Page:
I remember the first time an Afghan told me that the United States and the Taliban were working together. It was February 2010, and I was in Zormat, an old trading town in the lap of snow-covered mountains, between Kabul and the Pakistani border.
The president beamed, the guests applauded. As Hamid Karzai was sworn in for his second term in office amid a throng of 800 international and domestic dignitaries on November 18, one could almost forget that his presidency is under a cloud, his international support hanging by a thread, and his domestic standing lower than ever. It was a stark difference from his first inauguration, in December 2004. Then, the U.S.
When Zalmay Khalilzad was U.S. ambassador to Afghanistan in the aftermath of the 2002 war, it was a given that President Hamid Karzai would never make a decision without first consulting him. And Khalilzad also ruled over the American agencies in the country, including the military. More than ambassador, Afghan-born Khalilzad was America’s pro-consul in Kabul. U.S. Army Lieutenant General Karl W.Eikenberry, the ambassador nominated by Barack Obama earlier this year, enjoys no such pre-eminence.
The New York Times reports today that former United Nations ambassador and American ambassador to Afghanistan Zalmay Khalilzad is considering taking a "key role" in the Afghan government: The position would allow Mr. Khalilzad to serve as “a prime minister, except not prime minister because he wouldn’t be responsible to a parliamentary system,” a senior Obama administration official said. Taking the unelected position would also allow Mr. Khalilzad to keep his American citizenship. Early last year, I reported that Khalilzad was considering an actual run for the presidency of Afghanistan.
In April 2005, when President Bush decided to transfer Zalmay Khalilzad from Afghanistan to Iraq, Afghan President Hamid Karzai complained. The Afghan-born Khalilzad had been serving as U.S. ambassador to his native country, and his relationship with Karzai--which dated back to the late 1990s, when both men advised the U.S. oil company Unocal on the construction of a Turkmenistan-Afghanistan-Pakistan pipeline--was strong.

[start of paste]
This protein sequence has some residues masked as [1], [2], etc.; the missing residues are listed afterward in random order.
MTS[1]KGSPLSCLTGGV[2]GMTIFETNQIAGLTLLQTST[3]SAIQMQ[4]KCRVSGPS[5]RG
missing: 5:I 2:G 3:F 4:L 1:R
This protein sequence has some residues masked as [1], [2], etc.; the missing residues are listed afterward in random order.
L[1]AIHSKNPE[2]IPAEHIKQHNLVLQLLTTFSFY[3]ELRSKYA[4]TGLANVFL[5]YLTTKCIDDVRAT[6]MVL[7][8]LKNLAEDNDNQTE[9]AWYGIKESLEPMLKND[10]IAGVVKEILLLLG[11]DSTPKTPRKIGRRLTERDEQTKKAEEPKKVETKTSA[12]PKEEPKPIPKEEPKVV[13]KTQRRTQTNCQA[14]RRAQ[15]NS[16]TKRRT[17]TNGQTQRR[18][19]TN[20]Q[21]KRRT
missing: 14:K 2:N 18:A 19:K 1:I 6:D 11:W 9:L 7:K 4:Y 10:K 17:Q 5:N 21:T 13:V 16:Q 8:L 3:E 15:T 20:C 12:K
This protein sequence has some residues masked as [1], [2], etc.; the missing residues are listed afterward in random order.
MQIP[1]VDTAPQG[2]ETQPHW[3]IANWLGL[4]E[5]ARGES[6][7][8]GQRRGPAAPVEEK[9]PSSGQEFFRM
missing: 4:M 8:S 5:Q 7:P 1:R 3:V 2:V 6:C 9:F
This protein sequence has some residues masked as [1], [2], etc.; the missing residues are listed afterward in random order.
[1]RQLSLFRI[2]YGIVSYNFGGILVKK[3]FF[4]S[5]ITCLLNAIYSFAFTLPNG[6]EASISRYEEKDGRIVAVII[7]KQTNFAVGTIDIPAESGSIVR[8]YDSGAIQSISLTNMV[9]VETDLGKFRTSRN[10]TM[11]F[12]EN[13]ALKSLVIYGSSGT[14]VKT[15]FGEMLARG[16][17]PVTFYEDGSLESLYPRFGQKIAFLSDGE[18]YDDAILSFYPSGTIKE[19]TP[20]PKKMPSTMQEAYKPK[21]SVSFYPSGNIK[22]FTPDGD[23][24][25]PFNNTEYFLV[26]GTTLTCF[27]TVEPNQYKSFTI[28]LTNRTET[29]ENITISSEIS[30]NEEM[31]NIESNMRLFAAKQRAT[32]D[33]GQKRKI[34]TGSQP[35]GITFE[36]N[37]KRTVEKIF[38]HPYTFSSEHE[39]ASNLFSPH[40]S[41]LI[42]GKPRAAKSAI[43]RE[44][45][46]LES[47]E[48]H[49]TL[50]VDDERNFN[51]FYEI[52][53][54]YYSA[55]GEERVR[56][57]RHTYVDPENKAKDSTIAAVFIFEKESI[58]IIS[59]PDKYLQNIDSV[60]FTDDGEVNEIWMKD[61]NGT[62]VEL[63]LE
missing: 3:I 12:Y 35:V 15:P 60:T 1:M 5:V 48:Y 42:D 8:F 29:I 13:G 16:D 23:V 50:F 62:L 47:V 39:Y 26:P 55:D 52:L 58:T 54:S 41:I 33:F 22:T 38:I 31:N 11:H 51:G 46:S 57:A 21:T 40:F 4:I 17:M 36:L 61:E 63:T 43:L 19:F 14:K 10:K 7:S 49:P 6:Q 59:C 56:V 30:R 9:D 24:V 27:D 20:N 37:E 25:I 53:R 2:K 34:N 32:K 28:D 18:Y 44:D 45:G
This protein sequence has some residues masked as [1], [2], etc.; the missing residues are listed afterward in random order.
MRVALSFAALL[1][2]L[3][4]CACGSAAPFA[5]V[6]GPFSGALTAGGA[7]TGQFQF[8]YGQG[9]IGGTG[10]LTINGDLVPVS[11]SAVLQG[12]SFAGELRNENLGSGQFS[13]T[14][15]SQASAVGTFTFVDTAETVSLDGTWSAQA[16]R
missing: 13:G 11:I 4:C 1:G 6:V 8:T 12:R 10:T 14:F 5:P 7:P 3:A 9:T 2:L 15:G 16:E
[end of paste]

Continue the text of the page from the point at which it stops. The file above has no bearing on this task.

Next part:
In early 2002, Vice President Dick Cheney spoke to President George W. Bush from the heart. The war in Afghanistan had been an astonishing display of U.S. strength. Instead of the bloody quagmire many predicted, CIA paramilitary agents, Special Forces, and U.S. air power had teamed with Northern Alliance guerrillas to run the Taliban and Al Qaeda out of their strongholds.
Last week, an Iraqi exile named Mohammed Mohsen Zubaidi strode into Baghdad and declared himself mayor, meeting with local sheiks and promising them potable drinking water and electricity. “With your help, we can manage our country by ourselves,” The Washington Post quoted him as saying. Barbara Bodine, the former U.S.
In the first weekend of the war, a little-noticed statement from the State Department promised that the United States still took "the sovereignty and territorial integrity of Iran very seriously." The Middle East hands at Foggy Bottom crafted the phrase after the Iranians accused the United States of firing missiles into Iran's Abadan oil refinery. It turned out the missiles were Iraqi, but State still used the occasion to send Tehran a message: You're not next. The public statement echoed private communications that had been taking place in recent months in Geneva between the U.S.